Boards cut and trial positioning – not yet tight and fixed. ( the boards on the right side are not part of the scheme)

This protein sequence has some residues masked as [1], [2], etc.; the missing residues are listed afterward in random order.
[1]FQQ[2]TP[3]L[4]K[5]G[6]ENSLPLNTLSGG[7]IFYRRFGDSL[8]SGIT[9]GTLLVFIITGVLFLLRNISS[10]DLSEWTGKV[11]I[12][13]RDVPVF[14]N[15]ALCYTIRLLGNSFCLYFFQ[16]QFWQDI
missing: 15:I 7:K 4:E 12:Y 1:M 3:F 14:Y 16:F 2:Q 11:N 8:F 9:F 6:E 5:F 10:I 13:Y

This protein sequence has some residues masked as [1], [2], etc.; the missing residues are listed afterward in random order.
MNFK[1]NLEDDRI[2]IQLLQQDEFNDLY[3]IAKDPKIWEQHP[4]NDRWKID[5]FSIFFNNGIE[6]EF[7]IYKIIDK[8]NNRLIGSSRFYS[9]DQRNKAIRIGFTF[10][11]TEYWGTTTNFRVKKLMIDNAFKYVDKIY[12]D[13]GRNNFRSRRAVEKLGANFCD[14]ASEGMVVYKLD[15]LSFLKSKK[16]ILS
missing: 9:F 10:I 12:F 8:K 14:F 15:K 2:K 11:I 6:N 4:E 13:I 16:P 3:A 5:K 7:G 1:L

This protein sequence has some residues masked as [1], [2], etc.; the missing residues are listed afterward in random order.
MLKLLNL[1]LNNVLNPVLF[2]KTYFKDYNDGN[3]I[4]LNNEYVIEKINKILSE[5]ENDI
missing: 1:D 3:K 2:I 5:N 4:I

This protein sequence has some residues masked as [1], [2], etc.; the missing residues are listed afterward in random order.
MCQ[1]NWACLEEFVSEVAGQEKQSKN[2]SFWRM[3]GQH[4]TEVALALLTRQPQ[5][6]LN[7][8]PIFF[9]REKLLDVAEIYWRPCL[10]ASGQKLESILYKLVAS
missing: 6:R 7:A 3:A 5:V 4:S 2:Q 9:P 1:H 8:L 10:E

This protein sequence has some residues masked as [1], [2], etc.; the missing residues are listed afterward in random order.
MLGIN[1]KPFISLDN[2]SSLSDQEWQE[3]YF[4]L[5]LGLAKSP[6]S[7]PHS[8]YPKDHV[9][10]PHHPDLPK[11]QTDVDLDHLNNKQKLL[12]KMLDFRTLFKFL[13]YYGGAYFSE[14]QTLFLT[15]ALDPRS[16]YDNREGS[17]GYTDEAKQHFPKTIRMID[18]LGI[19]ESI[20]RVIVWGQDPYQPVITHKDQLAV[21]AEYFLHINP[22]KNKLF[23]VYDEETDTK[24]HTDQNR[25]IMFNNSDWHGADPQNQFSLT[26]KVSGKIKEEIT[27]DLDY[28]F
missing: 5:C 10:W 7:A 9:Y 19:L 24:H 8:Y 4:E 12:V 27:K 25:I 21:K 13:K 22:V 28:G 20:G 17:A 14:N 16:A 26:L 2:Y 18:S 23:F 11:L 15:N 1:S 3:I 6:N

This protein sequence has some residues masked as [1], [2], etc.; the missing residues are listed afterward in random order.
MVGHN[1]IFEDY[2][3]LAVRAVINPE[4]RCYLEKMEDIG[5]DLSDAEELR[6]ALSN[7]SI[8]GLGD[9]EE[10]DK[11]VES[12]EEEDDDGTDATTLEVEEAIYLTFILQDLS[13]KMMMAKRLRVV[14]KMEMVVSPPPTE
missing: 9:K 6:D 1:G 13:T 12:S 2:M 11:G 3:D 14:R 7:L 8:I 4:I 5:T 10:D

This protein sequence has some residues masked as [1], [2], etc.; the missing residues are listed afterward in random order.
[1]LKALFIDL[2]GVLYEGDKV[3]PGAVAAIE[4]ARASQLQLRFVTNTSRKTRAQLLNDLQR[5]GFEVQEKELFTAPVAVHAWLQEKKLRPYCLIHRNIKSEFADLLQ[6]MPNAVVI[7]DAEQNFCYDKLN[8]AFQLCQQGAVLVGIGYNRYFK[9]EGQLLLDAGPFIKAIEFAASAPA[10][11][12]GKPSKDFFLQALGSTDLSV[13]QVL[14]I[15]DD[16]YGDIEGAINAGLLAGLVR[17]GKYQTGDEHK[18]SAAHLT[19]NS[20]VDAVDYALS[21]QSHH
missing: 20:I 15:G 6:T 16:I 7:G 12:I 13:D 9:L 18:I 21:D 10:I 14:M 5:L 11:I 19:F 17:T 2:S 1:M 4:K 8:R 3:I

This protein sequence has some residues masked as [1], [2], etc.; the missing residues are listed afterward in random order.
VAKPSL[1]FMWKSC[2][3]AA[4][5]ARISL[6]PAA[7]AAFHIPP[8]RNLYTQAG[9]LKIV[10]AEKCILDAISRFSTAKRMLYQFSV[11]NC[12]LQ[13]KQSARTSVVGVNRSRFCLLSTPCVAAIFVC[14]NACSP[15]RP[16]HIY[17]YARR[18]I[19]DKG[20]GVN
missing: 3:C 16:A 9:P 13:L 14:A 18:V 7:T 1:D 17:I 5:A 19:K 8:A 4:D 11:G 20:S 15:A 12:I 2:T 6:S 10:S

6th February.  To my brother’s funeral on Friday – it was a jolly occasion, a bit religious  considering he was an atheist, but I suppose its the price to pay for being buried in a beautiful churchyard. The wake was in Rockingham Castle Walker room and half the village turned up so there must have been over a hundred in quite a small space. My patchy knowledge of statistics told me that it was very likely that at least a couple of them will have Covid, in fact quite unlikely there won’t be anyone with it there, so I stayed outside with an old friend from school who I used to build model aircraft with.  Its funny, and nice, now even after more than 60 years and only a couple of contacts since, we drop into a familiar pattern of conversation immediately.   He pointed out that even then I would turn whatever I was doing for myself into an opportunity to sell it to other people.  I’m afraid its true!   I really want to get back to doing some gun stuff – I have two barrels that are crying out for rebrowning, but luckily no client jobs outstanding as the renovation of the bedroom is taking up all my time – I took up half the old floor so I could sort out the levels for the extra joists I will have to put in to straighten it. I can’t make the floor level as that would mean raising the corner where the door is by about 10 cm  (4 inches) and the door, which dates from about 1650 and so must be kept intact, is already very low, as they often were then as people were shorter. I can make sure that the falls are smooth and no bigger than necessary, which means putting in about 8 new joists alongside the old ones where I can.  I got out about 40 Kg of dirt and mess from under about 10 sq m of  the floor I lifted – its mostly compacted dirt and some chaff that was presumably put there for rudimentary insulation – loads of walnut shell with mouse nibblings (there are walnut trees in the garden).  I found one mouse skeleton and one bat skeleton.  The older bits of the floor are probably  almost 300 years old, so the dirt probably is too!